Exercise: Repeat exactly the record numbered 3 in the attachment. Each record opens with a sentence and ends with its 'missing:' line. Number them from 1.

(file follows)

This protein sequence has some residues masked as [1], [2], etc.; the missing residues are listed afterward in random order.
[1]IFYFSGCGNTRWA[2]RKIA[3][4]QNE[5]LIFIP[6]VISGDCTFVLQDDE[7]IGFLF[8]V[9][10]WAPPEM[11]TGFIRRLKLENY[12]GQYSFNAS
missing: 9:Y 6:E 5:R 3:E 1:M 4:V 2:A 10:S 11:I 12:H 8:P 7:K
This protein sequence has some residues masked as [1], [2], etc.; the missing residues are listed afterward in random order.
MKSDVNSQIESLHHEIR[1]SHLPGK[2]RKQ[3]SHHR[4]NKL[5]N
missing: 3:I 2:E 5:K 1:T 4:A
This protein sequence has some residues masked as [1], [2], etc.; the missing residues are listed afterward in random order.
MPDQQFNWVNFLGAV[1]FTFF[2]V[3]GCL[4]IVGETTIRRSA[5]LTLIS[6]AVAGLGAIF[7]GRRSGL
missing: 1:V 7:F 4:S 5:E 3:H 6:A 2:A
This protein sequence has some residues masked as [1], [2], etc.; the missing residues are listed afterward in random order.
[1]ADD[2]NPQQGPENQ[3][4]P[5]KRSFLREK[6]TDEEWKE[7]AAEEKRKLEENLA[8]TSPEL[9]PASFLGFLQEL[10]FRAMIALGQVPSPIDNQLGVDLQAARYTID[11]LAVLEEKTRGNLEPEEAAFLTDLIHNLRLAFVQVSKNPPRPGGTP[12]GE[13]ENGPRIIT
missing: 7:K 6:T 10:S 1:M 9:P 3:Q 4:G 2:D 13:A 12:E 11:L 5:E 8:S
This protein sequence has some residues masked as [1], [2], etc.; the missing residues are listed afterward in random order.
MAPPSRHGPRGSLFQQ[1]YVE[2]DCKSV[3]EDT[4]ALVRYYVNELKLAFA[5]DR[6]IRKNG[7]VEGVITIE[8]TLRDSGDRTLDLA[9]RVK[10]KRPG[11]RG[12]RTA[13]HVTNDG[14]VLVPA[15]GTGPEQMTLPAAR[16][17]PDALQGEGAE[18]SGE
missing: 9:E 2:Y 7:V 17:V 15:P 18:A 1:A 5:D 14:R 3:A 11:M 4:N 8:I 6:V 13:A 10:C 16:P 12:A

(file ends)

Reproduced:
This protein sequence has some residues masked as [1], [2], etc.; the missing residues are listed afterward in random order.
MPDQQFNWVNFLGAV[1]FTFF[2]V[3]GCL[4]IVGETTIRRSA[5]LTLIS[6]AVAGLGAIF[7]GRRSGL
missing: 1:V 7:F 4:S 5:E 3:H 6:A 2:A